Friday, July 26, 2013

Grow a set of crystal balls--and crystal eggs

Who can see the future? Gypsy fortunetellers? Gamblers? Pundits? CIA analysts?

Based on some futurology theoretical work by Dutch scholar Fred Polack, Dartmouth sociologist Elise Boulding created a process she called Imaging a World Without Weapons. Elise was a Norwegian Quaker who married a British peace economist, Kenneth Boulding, and devoted her life to reframing scholarship toward positive peace, that is, peace and justice by peaceable means.
This led her to produce the first serious volume of women's history and a serious study of the power of civil society and community. She was a leader nationally and internationally of many peace groups and peace academic organizations, including the one I've been involved with for some years, the International Peace Research Association. She and Kenneth started a scholarship fund with the IPRA Foundation to help bring peace intellectuals from the global south to our conferences.

In short, her life was amazing, and just one smallish piece of it, the imaging workshops, is quite intriguing and quite underutilized. I had an opportunity some 28 years ago to attend a week-long version conducted by her protege, Warren Zeigler, at the Fellowship of Reconciliation Stonybrook Retreat Center outside Nyack, New York. I've conducted some of Boulding's-style workshops over the years.

The essence of the workshop is to put yourself into a mental place of creating images of a future that you desire. Pick a year, say, 2033 (20 years out), and image yourself in a world without weapons, a world which has given up the idea that it's permissible to use violence. My friend, the late Jeanne Larson, who was also in our 1985 workshop, created some great imagery of her sitting at her desk, and the lamp that she was using was made from metal from recycled weapons. The bulb was so efficient it used little electricity to produce good light, and all the electricity came from solar and wind generators. These are the sorts of sharp details that give life to a nascent vision.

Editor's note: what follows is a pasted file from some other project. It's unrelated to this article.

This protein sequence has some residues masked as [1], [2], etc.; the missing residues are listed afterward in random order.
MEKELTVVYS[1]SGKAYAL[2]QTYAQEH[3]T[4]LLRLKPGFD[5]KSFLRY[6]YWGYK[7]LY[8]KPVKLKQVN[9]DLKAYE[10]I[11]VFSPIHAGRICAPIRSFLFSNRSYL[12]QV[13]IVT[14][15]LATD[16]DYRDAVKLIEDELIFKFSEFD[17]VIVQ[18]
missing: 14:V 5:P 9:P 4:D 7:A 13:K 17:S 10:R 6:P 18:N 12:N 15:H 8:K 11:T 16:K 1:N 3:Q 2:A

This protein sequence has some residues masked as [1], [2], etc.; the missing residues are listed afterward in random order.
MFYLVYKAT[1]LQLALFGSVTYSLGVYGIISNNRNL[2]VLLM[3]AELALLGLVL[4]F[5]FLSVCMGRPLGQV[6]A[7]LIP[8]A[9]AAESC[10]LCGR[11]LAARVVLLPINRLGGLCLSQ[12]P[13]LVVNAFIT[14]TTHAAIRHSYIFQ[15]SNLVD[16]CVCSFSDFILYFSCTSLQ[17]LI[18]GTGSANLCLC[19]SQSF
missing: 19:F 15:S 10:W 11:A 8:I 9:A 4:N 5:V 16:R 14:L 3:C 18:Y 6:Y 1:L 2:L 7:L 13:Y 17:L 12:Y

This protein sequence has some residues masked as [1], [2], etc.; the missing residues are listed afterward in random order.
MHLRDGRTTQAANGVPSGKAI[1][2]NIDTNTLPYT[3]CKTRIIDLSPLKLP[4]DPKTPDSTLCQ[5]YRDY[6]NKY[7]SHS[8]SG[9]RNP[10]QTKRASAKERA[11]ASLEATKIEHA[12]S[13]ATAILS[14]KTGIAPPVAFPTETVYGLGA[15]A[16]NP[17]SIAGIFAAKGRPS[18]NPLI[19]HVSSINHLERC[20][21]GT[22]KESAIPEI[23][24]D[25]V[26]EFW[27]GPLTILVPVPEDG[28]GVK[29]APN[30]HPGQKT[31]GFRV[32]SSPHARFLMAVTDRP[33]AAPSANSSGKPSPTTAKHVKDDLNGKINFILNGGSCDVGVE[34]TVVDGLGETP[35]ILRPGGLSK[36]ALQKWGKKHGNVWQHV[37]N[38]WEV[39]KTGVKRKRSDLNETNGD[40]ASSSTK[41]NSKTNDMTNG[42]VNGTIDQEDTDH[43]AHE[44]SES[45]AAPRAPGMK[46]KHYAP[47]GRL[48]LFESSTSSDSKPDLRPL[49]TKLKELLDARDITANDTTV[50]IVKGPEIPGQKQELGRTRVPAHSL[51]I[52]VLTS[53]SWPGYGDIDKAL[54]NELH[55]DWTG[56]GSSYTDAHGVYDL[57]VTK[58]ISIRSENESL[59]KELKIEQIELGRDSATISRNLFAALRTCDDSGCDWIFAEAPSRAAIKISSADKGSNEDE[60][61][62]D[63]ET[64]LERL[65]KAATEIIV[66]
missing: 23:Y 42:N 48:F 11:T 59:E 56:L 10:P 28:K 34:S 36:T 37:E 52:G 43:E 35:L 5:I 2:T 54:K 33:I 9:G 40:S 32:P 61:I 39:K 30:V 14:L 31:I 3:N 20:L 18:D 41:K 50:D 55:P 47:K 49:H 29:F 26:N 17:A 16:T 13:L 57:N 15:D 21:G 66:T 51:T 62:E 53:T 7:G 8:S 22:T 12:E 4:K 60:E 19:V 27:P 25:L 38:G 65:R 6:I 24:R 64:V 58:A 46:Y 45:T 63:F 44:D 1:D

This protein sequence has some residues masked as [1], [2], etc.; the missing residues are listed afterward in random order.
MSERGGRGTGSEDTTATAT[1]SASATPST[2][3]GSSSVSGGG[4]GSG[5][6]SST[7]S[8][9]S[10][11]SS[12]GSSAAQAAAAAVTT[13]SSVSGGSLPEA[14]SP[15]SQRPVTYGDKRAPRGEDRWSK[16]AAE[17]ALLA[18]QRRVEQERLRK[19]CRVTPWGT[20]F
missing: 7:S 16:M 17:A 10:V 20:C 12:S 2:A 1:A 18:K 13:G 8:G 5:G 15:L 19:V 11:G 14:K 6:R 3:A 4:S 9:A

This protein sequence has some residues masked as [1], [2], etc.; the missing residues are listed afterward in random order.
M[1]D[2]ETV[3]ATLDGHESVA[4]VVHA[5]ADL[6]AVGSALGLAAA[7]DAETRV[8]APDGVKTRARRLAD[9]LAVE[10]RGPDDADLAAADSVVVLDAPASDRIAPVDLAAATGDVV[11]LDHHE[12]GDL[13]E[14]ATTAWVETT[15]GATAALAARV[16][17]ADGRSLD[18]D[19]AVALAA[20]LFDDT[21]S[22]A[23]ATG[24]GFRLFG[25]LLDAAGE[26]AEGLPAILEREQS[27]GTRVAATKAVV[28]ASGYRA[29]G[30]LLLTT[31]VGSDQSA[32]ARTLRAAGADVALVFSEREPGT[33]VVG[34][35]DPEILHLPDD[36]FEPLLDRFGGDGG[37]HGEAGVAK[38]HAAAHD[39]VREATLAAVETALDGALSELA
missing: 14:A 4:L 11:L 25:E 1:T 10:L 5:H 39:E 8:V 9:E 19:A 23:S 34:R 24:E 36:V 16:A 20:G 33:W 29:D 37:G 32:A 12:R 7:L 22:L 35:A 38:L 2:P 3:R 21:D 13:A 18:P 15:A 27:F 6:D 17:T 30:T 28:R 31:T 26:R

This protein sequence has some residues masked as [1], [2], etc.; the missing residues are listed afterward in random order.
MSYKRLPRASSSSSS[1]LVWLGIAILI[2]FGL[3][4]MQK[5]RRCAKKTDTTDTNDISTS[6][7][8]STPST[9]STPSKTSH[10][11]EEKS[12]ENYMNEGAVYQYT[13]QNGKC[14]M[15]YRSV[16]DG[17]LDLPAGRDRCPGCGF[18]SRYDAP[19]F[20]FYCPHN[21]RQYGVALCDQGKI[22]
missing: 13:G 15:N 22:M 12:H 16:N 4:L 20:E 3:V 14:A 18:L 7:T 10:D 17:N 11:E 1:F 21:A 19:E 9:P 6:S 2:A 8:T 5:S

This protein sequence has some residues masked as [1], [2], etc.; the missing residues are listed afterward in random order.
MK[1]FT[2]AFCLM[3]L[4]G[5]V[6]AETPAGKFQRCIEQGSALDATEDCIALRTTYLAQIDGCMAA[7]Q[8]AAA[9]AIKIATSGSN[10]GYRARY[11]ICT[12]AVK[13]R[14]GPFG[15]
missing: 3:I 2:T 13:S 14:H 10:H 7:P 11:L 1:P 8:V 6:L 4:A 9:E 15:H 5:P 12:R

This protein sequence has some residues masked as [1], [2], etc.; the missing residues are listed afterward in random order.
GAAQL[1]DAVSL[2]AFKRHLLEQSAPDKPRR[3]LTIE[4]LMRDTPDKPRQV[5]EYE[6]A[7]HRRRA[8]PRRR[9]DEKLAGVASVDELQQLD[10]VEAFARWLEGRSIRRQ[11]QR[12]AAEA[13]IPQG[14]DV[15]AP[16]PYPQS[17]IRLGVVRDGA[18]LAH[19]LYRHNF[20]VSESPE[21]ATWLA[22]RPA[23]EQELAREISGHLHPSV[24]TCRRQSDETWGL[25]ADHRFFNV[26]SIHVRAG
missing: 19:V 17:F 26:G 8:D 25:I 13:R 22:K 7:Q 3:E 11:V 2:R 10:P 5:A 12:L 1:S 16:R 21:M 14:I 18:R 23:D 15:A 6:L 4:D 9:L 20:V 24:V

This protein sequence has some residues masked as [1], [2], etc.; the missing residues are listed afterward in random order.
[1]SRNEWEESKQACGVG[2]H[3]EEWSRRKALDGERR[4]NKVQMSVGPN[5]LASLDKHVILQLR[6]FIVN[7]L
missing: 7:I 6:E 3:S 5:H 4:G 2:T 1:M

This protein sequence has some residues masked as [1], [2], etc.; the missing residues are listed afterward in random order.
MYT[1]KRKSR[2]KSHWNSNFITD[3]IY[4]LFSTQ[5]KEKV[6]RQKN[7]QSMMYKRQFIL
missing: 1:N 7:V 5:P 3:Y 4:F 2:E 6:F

Organizationally, it's best to synthesize all the individual visions and agree that the complex compound vision is desirable.

The next step is to create a future's history. If our world exists in 2033--let's say the vision includes the fact that it's been three years since the last reported incidence of actual war--then what conditions would have needed to exist in 2030? And if those conditions existed in 2030, what would need to be in existence by 2025? Describing the stages working backwards and coming up with a future's history that is logical is to transform a fantasy into a vision, giving a line of sight to a future where you and your peace and justice people have created a beachhead in the future. And, if you have done a good job in synthesizing and consensing upon your future's history, you have the scaffolding of a strategic plan.

Warmakers and robber barons, dictators and war profiteers already have their nightmarish visions and their strategic plans, and even inked contracts to reify them. If we want another world, we will create an alternative vision of the future and start making it happen.

1 comment:

Kelly said...

Love and miss Elise,and excited that you have made this post to inspire others to use the process - thanks! :)